Claire Lucas, the daughter of a lorry driver and a housewife, applied to Oxford University to study engineering. She realized how successful she was only after she got her place there. After Lucas has completed her degree at Worcester College, she entered St Cross College. She says: "The only definition of posh where we grew up was being clever. I didn't even contemplate the impact that [social class] would have when I got here".
Although there are many students who live in amazing houses and in spite of Lucas’s inability to afford to go on the varsity ski trip, she feels comfortable and has settled in well. She says: "Luckily, I was encouraged to develop skill and confidence by very patient tutors." Lucas is proud of studying at her school: "The school was nowhere near a grammar or private school, so children from middle-class professional families came in – I think that their success helped to raise aspirations for the school."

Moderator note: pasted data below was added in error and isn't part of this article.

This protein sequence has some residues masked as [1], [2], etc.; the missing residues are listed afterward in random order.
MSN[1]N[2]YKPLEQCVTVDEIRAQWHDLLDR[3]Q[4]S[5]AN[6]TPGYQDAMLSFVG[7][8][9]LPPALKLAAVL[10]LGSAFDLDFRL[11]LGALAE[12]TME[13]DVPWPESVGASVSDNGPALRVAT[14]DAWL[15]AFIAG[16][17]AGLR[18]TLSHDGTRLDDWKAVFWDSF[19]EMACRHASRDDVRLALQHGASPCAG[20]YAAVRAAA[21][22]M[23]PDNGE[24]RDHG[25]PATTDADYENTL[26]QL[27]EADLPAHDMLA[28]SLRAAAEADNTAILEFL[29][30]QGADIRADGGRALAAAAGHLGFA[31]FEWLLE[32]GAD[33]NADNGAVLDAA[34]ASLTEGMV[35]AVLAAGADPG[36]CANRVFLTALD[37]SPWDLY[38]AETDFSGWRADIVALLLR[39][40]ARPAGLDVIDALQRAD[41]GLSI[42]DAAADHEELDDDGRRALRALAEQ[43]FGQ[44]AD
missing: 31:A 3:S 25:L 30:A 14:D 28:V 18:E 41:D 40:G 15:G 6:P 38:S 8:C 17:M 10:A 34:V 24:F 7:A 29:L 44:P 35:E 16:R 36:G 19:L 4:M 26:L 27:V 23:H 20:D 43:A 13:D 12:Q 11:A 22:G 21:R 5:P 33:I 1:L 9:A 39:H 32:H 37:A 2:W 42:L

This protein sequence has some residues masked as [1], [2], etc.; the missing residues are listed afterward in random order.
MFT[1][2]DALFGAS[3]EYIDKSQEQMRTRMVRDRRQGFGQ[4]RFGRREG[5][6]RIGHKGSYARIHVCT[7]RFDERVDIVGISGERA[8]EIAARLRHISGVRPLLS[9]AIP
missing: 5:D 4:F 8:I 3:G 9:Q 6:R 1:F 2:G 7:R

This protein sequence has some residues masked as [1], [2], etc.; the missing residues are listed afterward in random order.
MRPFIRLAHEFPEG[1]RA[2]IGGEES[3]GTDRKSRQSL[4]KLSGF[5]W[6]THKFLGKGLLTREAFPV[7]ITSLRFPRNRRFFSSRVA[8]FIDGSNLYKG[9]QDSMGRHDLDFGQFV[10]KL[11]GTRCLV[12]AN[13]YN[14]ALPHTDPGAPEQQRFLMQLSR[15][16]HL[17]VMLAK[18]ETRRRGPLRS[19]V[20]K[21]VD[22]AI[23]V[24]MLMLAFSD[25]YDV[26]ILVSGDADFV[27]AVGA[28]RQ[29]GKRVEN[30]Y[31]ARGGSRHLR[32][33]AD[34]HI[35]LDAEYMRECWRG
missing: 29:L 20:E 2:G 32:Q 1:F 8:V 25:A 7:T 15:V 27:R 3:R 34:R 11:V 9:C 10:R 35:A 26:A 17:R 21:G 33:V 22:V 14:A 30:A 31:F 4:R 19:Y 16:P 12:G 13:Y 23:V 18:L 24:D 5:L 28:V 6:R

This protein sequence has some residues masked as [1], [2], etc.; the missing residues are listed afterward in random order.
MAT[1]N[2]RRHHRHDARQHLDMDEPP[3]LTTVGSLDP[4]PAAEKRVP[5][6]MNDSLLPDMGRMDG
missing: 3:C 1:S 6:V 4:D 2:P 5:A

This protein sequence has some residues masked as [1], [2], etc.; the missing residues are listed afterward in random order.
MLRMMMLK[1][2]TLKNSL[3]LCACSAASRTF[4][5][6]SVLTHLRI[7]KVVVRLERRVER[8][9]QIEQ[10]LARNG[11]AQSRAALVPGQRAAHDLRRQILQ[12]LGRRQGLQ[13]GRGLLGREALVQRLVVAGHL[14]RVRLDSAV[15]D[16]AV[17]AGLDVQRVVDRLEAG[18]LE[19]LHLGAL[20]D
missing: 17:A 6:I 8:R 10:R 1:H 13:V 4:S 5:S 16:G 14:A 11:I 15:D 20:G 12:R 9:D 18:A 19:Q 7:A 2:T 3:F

It is common knowledge that there are few students from working-class backgrounds studying at top universities. A new analysis of statistics reveals the true picture of the issue. In a survey of over 150 institutions, eight of the 10 universities with huge amount of working-class students belong to the prestigious Russell Group of research-intensive universities. Oxford receives only 11.5% of its intake from working-class families and is bottom in this table. Cambridge is the next with 12.6% income from poor families while Bristol takes the third place with 14.2%.
Danny Dorling, professor of geography at Sheffield University, who has investigated social inequality, noted in his custom essay: "It's hard to believe just how many working-class children live within the shadow of our top universities. Oxford doesn't have a university as far as the working-class children of that town are concerned. The situation has been improving since the 1930s, but there is a real threat that things will go backwards under the new coalition."
Last week the report by the Office of Fair Access (Offa), the government's watchdog, revealed that the efforts the most prestigious universities to attract poor teenagers by offering generous bursaries were fruitless.